After four years of legal proceedings the UK Supreme Court has now finally settled the question of whether an AI system can be an inventor on a UK patent. In Thaler v Comptroller-General of Patents, Designs and Trade Marks  UKSC 49, the court decided that a patent application which names an AI system as the inventor cannot proceed.
Two UK patent applications were made by Dr Stephen Thaler. One was for a new kind of food or beverage container, and the other was for a new kind of light beacon and a new way of attracting attention in an emergency. In each case, Dr Thaler stated that the relevant invention had been devised by an AI system called DABUS, which he owned.
Dr Thaler’s case was that DABUS was the inventor of each invention, and that he was entitled to be granted the patents as the owner of DABUS. His application was taken by the hearing officer of the Comptroller-General of Patents to have been withdrawn under s13.2 of the Patents Act 1977. Dr Thaler lost his appeals to the High Court and Court of Appeal (the latter by a 2:1 majority), and finally appealed to the Supreme Court. Its decision was unanimous.
The Supreme Court had to consider whether an AI system can be named as the inventor of a patent for the purposes of sections 7 and 13 of the Act. The court further considered whether it would follow that Dr Thaler would own a patent invented by a machine which he owned.
In the UK any person can apply for a patent regardless of their connection with the inventor, but the patent can only be granted to a limited list of persons, all of whom derive their right through the inventor. For example, the inventor may be an employee who has made the invention in the normal course of their employment duties, in which case the patent can be granted to the employer. Alternatively, the inventor or their employer may have assigned the rights in the invention to another company, which would then have a superior right to have the patent granted to it.
However, the court found that the Patents Act does not envisage any situation in which the inventor is not a natural person – ie a human being. It was common ground that DABUS was a machine and did not have legal personality – Dr Thaler had never asserted that DABUS was a legal person, let alone a natural person. Therefore, DABUS could not be validly identified as the inventor in a patent application.
Under s13.2 of the Act, a patent application that fails to name the inventor will be taken to be withdrawn. The applicant must identify the person whom they believe to be the inventor, and indicate the reason they are entitled to apply for the patent. As the court observed, the bar is relatively low – the applicant is not required to prove who the inventor is nor the basis of their right to apply for the patent. The Patent Office does not have the resources to investigate every assertion made by an applicant.
Nevertheless, the fact that Dr Thaler had an ‘honest belief’ that DABUS was the inventor was not sufficient to meet the requirements of s13.2. The information provided by an applicant will not be sufficient if it is ‘of no practical use’. Therefore, the hearing officer was entitled to treat Dr Thaler’s applications as being withdrawn under s13.2.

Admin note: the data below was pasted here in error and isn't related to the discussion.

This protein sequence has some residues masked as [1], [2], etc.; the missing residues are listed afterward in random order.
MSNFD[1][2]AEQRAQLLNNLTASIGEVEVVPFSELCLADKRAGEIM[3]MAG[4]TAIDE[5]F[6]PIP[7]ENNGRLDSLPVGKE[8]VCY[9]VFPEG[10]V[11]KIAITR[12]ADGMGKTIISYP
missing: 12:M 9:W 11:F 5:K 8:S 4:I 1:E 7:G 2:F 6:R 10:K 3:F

The court noted that the outcome might well have been different if Dr Thaler had identified himself as the inventor of the patents, and had treated DABUS as a very sophisticated tool. However, this was not Dr Thaler’s case. The court noted that it had never been investigated whether or not DABUS had in fact devised the relevant inventions – the application and the hearings had been dealt with on the basis that Dr Thaler’s assertions were factually correct.
DABUS is not a legal person and cannot own any property, including a patent. If DABUS could be named as an inventor, would it follow that Dr Thaler would be entitled to the grant of patent for the relevant invention, on the basis that he owned the machine that invented it? He argued that the court should apply the doctrine of accession.
This is usually applied in cases of tangible property – the court used the example of a cow giving birth to a calf, which will be owned by the owner of the cow. However, the court found that it was not possible to apply this reasoning directly to the facts and that Dr Thaler’s reliance on the doctrine of accession was ‘misguided’. Dr Thaler’s applications did not show that he had any right to be granted the patents.
The court noted that the applications formed part of a series of applications made by Dr Thaler to various patent offices in different jurisdictions, seeking for DABUS to be recognised as the inventor on a number of patents. Ultimately, however, the current statutory framework for granting patents was not devised with artificial intelligence in mind. Unless Parliament amends the Act to allow for an ‘inventor’ to be anything other than a natural person, an AI system cannot be named as the inventor of a patent.
This article was co-written with Clemency Pleming, associate in the IP, IT and commercial team.